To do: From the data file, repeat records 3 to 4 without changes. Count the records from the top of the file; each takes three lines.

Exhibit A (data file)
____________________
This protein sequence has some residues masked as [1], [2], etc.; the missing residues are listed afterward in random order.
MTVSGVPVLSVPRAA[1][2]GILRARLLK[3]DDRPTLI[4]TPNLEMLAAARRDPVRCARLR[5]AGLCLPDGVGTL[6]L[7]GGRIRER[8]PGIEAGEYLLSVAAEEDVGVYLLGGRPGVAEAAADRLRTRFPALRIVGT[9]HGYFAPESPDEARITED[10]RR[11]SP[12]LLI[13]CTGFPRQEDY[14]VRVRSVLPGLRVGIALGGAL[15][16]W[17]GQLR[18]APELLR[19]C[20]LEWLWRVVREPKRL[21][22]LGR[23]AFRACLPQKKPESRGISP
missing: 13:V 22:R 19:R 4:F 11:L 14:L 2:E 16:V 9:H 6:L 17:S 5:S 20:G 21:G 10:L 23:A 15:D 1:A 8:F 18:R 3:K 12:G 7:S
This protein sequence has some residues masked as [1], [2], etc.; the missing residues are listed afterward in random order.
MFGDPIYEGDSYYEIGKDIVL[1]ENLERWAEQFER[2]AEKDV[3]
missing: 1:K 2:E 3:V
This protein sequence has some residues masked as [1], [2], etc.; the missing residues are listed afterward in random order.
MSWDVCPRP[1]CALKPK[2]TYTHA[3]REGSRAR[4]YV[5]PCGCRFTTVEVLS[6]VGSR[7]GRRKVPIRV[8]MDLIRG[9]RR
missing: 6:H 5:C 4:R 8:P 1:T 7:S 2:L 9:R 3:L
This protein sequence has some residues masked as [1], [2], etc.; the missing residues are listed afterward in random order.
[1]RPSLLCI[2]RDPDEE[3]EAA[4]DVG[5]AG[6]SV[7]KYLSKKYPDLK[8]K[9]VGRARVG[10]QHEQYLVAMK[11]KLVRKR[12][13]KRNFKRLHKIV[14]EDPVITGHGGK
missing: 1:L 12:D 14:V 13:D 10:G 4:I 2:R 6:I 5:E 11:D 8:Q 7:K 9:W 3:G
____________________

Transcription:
This protein sequence has some residues masked as [1], [2], etc.; the missing residues are listed afterward in random order.
MSWDVCPRP[1]CALKPK[2]TYTHA[3]REGSRAR[4]YV[5]PCGCRFTTVEVLS[6]VGSR[7]GRRKVPIRV[8]MDLIRG[9]RR
missing: 6:H 5:C 4:R 8:P 1:T 7:S 2:L 9:R 3:L
This protein sequence has some residues masked as [1], [2], etc.; the missing residues are listed afterward in random order.
[1]RPSLLCI[2]RDPDEE[3]EAA[4]DVG[5]AG[6]SV[7]KYLSKKYPDLK[8]K[9]VGRARVG[10]QHEQYLVAMK[11]KLVRKR[12][13]KRNFKRLHKIV[14]EDPVITGHGGK
missing: 1:L 12:D 14:V 13:D 10:G 4:I 2:R 6:I 5:E 11:D 8:Q 7:K 9:W 3:G